A long-term project to relocate bats on an Oxfordshire housing development has been hailed a success after newly installed roosts in the form of bat boxes have been taken over by several endangered species.

Back in 2015, plans were put forward for a new 1900 home self-build development by the newly formed Graven Hill Village Development Company (GHVDC), owned by Cherwell District Council.

This was to take place on the abandoned 188-hectare former MoD site at Bicester.

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The development company appointed specialist ecologists at Waterman Infrastructure & Environment, the abandoned buildings, hangars and woodlands were all carefully surveyed for any signs of bats roosting, breeding, feeding or using habitats as commuter routes to other grounds.

Oxford Mail: A brown long-eared bat (plecotus auritus). Picture: Mnolf

Evidence including active bat roosts were found for ten different species including the Common Pipistrelle and the Brown Long-Eared Bat. There are currently 17 varieties of bats native to the UK and over half of these species are found on Site.

As legally protected species, Waterman I&E had to apply for European Protected Species licences to Natural England for permission to demolish any affected buildings or sites and detail what mitigation and enhancement measures would be introduced to further protect the bat colonies.

Simon Dowell, principal ecologist at Waterman, said: “As part of the licence granted by Natural England we had to provide alternative roosting options for the local bat populations and so bat boxes have been provided as part of a long-term ecology project to support the bats at Graven Hill.

“We’re now delighted to have discovered that several of the boxes we put up in the last couple of years have been colonised by the bats. Most bats are crevice dwelling so they like trees and buildings with rough interiors and edges to hang onto.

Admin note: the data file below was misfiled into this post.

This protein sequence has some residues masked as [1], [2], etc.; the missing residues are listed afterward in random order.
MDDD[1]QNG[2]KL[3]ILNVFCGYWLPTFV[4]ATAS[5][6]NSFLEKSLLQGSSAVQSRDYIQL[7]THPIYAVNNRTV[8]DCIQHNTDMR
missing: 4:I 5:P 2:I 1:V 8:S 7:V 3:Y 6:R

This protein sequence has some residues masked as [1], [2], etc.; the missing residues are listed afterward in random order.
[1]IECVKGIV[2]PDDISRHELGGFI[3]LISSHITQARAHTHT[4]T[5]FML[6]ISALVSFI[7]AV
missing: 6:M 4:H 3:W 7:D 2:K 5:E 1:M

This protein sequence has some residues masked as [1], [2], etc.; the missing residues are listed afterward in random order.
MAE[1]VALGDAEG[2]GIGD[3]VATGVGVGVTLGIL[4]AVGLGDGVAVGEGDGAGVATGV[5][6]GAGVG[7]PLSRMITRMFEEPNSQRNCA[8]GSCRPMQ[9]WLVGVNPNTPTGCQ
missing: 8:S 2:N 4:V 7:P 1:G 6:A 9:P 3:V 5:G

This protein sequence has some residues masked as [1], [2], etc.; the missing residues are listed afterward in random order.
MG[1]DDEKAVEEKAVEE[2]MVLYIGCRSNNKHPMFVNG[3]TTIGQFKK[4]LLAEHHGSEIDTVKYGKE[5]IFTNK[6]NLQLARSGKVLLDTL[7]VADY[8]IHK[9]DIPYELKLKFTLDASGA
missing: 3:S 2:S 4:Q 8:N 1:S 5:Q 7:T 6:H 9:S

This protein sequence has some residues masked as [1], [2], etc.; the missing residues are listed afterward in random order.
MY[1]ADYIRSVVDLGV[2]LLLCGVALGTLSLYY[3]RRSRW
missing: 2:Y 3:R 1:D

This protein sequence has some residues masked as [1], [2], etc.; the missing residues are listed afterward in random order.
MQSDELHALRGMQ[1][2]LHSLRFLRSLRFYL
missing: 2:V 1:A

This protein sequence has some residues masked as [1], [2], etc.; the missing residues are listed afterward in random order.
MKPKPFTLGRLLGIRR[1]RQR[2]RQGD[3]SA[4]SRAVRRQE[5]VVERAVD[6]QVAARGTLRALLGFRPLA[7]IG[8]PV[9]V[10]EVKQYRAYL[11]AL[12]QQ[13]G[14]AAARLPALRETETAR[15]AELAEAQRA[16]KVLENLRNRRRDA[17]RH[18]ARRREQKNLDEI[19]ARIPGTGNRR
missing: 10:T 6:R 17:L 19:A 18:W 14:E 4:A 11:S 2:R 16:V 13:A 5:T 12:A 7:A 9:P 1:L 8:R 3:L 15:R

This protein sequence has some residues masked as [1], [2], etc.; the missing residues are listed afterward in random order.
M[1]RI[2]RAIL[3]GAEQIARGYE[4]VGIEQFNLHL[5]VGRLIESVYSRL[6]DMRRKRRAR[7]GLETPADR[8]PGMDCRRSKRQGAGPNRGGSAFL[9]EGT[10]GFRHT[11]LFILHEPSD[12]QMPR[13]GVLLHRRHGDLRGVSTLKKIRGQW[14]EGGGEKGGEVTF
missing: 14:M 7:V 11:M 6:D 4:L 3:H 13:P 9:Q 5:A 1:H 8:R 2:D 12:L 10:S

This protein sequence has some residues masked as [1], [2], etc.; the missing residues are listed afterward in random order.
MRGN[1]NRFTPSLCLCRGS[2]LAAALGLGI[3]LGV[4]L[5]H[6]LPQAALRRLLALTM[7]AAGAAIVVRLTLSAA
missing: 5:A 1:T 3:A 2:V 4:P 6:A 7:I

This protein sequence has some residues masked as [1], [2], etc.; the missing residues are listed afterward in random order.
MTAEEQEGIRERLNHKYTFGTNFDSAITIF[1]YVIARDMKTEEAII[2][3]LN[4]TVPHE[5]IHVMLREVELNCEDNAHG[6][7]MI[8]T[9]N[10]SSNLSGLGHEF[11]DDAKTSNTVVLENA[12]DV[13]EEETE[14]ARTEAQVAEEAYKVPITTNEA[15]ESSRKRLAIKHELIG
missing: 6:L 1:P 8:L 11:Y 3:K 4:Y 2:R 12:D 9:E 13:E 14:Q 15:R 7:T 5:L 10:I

“Our bat boxes range in size. A hibernation box might be 50cm high by 38cm wide and that can hold hundreds of bats, a smaller one of maybe 36cm by 16cm can potentially hold 50 to 100.

“Ours are made out of woodcrete which has a rough surface they can hang on to, but we also include wooden baffles which they hold onto and they are also designed to stop drafts getting in.”

Some bat boxes are naturally damaged or lost in bad weather but they can be attached to almost anything. Some are round to mimic trees and they are placed deliberately at different heights and directions so the bats can choose their own “des res”.

Bats are also transitional and might relocate if one box gets too hot, for example.

Waterman Infrastructure & Environment has static bat detectors placed at Graven Hill to pick up the calls and echo locations of bats in situ. Exact numbers are hard to define due to the bats’ nocturnal and roosting habits, but signs are it is a substantial presence.

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This story was written by Matthew Norman, he joined the team in 2022 as a Facebook community reporter.

Matthew covers Bicester and focuses on finding stories from diverse communities.

Get in touch with him by emailing: Matthew.norman@newsquest.co.uk

Follow him on Twitter: @OxMailMattN1